Beijing, May 30 (IANS) Japan’s hope to encircle China is just an illusion, said a state-run Chinese daily Thursday as Indian Prime Minister Manmohan Singh concluded his Tokyo trip and flew out to Thailand.
During Manmohan Singh’s visit to Japan, “both sides have discussed maritime security cooperation”, said an article in the Global Times.
A few days back, when Japanese Prime Minister Shinzo Abe went to Myanmar, “it was seen as Japan’s attempt to complete a `puzzle game’ in order to `encircle China’.”
It said that Japan’s strategy for China “drives its activity around China’s neighbours”.
“Japan’s prudence and cautiousness prove that China will have a major influence over Japan in the 21st century. But Japan’s wishful thinking of `encircling China’ is just an illusion. Besides sneaking a few bargains from its competition with China, Japan does not have the strength to prevail over China’s influence in Asia,” it added.
China’s rise has resulted in the change of the power pattern of the Asian-Pacific region, making Japan, which has a special geopolitical relationship with China, bear the brunt of this “painful” impact.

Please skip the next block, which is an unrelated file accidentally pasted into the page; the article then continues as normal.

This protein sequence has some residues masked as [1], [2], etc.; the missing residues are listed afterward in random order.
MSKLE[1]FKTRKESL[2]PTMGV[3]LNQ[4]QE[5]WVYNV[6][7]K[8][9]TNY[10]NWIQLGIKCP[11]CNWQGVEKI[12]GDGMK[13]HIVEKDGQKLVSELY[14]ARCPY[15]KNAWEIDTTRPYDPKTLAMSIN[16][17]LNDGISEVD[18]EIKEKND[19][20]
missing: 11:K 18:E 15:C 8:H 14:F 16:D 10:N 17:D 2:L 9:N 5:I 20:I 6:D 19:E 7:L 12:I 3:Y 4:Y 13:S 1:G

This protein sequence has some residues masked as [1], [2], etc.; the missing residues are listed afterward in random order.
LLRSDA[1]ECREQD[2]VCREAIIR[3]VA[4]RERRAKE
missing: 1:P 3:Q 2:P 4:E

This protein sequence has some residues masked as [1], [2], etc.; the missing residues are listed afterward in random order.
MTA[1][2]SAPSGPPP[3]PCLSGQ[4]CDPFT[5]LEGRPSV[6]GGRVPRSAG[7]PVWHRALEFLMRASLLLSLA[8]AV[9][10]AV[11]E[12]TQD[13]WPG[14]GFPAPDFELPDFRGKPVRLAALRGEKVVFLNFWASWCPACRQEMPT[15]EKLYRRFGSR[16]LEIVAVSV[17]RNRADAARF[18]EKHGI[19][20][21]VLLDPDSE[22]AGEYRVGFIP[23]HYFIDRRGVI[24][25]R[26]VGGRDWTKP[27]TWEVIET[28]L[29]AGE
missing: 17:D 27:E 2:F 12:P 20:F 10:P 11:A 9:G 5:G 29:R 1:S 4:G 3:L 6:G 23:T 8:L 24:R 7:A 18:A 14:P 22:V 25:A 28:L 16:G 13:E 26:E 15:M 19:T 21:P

“It will take time for Japan to face the reality that the once only great power in East Asia has to give way to China, whose GDP and marine strength will surpass that of Japan. The process will be tougher for Japan, which will be sincerely convinced some day,” said the daily.
“The day will come sooner or later. The little tricks that Japan is playing are nothing but a struggle for self-comfort, which will not affect the development of Asia,” it added.
Global Times, however, said that “…gains and losses incurred by the frictions between China and Japan make no difference to the futures of either country. There is no need for China to exert too much energy on Japan”.
“This is not a final showdown between China and Japan, neither is it an opportunity for China to mend its broken fences with Japan. All China should do is `take it easy’. China should be aware that Japan tricks can never impact China strategy. China should take the initiative to decide when and how seriously we respond to it.”